2009-10: Having played in four games for Flin Flon two seasons earlier while still in midget hockey, Andrew Johnston skated in 56 games for the Bombers in his first full season in the Saskatchewan Junior Hockey League. Johnston was fourth on the team with 43 points in 56 games. He scored 15 goals with 28 assists and had 46 penalty minutes. In six playoff games he scored 1 goal with 1 assist.
2010-11: Johnston returned to the SJHL with Flin Flon rather than skating for the WHL’s Saskatoon Blades (who held his rights). He was the Bombers’ second-leading scorer behind former WHL forward Ryan Fox; scoring a team-high 34 goals with 32 assists in 66 games. Flin Flon reached the conference semifinals after finishing fifth in the Bauer Division during the regular season. Johnston scored a team-leading 6 goals with 3 assists in nine playoff games. He committed to playing college hockey at Union College in 2012-13.
2011-12: Johnston went from Flin Flon to Humboldt in his third SJHL season and was the Broncos leading scorer as the Broncos won the Bauer Division and SJHL championships and advanced to the RBC Cup semifinals. He scored 29 goals with 52 assists in 58 regular season games and added 10 goals with 4 assists in 16 SJHL playoff games. Johnston led all scorers at the RBC Cup (Canadian Junior A championship); scoring 5 goals with 4 assists in five games. In May 2012 he signed an entry-level contract with the Flyers rather than playing college hockey at Union.
2012-13: Johnston appeared in 29 games for the Flyers’ AHL affiliate in Adirondack and skated for the ECHL’s Trenton Titans in his first pro season. He began the year with the Phantoms, seeing limited ice time with a glut of forwards due to the NHL lockout, and was sent to Trenton in November after playing ten games. He played two games with the Titans before suffering a concussion. Johnston missed most of December then played six more games with the Titans before returning to Adirondack in January. Johnston scored 2 goal with 3 assists and was -3 with 5 penalty minutes with the Phantoms. Adirondack missed the AHL playoffs. In 18 games for Trenton he scored 3 goals with 8 assists and was -13 with 8 penalty minutes.
2013-14: Johnston skated in seven games for Flyers AHL affiliate Adirondack in his second pro season; spending most of the season with the ECHL’s Orlando Solar Bears. He was minus-1 with no points and 2 penalty minutes playing for the Phantoms. Johnston scored 4 goals with 15 assists and was an even plus/minus with 42 penalty minutes in 50 games for the Solar Bears. Orlando finished second in the South Division and lost to Cincinnati in a first round playoff series. Johnston was with the Phantoms during the ECHL playoffs and did not appear in any games for Orlando.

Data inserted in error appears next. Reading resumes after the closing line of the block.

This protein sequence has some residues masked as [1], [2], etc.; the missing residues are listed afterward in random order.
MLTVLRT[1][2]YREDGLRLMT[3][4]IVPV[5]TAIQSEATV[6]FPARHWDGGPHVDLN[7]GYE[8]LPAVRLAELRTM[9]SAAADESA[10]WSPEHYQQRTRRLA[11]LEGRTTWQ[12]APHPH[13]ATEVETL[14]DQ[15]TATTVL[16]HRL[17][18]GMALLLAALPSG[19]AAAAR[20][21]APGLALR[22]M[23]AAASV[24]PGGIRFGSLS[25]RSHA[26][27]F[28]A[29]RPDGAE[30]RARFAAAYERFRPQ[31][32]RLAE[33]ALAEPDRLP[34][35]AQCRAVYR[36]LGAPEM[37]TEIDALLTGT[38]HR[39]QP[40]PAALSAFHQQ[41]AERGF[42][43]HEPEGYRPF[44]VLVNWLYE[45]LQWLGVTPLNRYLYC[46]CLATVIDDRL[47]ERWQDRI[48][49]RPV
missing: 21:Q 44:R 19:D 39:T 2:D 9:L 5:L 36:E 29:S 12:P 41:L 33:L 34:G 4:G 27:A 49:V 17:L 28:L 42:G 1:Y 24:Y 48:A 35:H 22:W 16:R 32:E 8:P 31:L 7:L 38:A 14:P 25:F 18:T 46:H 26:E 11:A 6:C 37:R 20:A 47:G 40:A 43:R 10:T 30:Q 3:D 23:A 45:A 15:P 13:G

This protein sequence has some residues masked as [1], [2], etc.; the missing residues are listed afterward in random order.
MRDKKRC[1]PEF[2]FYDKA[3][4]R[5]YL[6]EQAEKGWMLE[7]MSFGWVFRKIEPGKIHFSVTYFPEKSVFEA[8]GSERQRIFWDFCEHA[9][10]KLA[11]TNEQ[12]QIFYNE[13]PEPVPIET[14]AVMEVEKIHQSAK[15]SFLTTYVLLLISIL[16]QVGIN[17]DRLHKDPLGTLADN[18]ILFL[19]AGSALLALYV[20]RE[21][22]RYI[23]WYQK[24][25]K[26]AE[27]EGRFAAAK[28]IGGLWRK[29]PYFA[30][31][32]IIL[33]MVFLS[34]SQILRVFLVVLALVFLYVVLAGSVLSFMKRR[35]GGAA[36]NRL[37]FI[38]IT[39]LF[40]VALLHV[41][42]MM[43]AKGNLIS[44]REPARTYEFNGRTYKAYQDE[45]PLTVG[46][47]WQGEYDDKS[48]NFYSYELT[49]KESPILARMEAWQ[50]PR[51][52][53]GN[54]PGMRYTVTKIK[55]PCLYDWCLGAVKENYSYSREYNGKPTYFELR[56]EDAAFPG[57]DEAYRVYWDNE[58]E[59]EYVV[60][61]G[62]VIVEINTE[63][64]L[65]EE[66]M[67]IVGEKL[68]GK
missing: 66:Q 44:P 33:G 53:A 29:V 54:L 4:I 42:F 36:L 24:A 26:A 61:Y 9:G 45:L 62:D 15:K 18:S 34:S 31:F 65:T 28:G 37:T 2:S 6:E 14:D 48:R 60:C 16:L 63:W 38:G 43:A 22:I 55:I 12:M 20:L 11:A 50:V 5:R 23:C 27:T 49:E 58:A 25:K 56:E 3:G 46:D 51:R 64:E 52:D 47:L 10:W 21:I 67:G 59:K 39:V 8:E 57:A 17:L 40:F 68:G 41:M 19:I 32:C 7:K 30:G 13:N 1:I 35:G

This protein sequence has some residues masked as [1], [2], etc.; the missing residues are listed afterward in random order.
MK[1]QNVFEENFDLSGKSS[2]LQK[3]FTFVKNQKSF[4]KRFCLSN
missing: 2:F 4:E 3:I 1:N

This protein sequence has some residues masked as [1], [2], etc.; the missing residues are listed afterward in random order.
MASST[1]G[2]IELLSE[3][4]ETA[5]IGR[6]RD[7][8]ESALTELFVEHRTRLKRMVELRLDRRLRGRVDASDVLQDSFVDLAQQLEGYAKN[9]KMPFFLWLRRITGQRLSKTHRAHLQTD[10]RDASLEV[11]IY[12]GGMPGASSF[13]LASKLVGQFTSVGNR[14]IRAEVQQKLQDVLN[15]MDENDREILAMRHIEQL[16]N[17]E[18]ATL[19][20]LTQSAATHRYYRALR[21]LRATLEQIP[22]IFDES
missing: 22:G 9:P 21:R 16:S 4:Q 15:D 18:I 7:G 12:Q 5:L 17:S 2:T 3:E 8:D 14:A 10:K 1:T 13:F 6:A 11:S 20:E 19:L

2014-15: Johnston appeared in 14 games with Flyers’ AHL affiliate Lehigh Valley in his third pro season, spending most of the season with the ECHL’s Reading Royals. He had 1 assist and was -6 with 2 penalty minutes with the Phantoms. Johnston scored 6 goals with 14 assists and was +16 with 42 penalty minutes in 42 games with Reading. The Royals finished third in the East Division, and lost to South Carolina in seven games in a first-round playoff series. Johnston scored 1 goal with 3 assists and was -1 with 4 penalty minutes in seven playoff games. He was not tendered a qualifying offer by the Flyers, becoming an unrestricted free agent.
2015-16: Johnston skated for three different ECHL teams in his fourth pro season, beginning the year with South Carolina and skating in 14 games with the Stingrays — missing time in November and December. He was traded to the Indy Fuel in January, playing 12 games and finished the year with the Tulsa Oilers. In 40 games between the three clubs he scored 4 goals with 11 assists and was -13 with 16 penalty minutes.
Johnston went directly from the Saskatchewan Junior Hockey League to the professional level and was hampered by concussion issues in his first pro season. While he dominated playing at lower level junior hockey, he has yet to show the same offensive production; even at the ECHL level.
Johnston skated for three different ECHL teams in 2015-16 after not receiving a qualifying offer from the Flyers. Signed directly out of the Saskatchewan Junior Hockey League as a 21-year-old in 2012, he was hampered by injuries throughout his three years in the Flyers' organization and was never able to score with the consistency he did in junior hockey. Johnston is likely to play out his career at the minor pro level.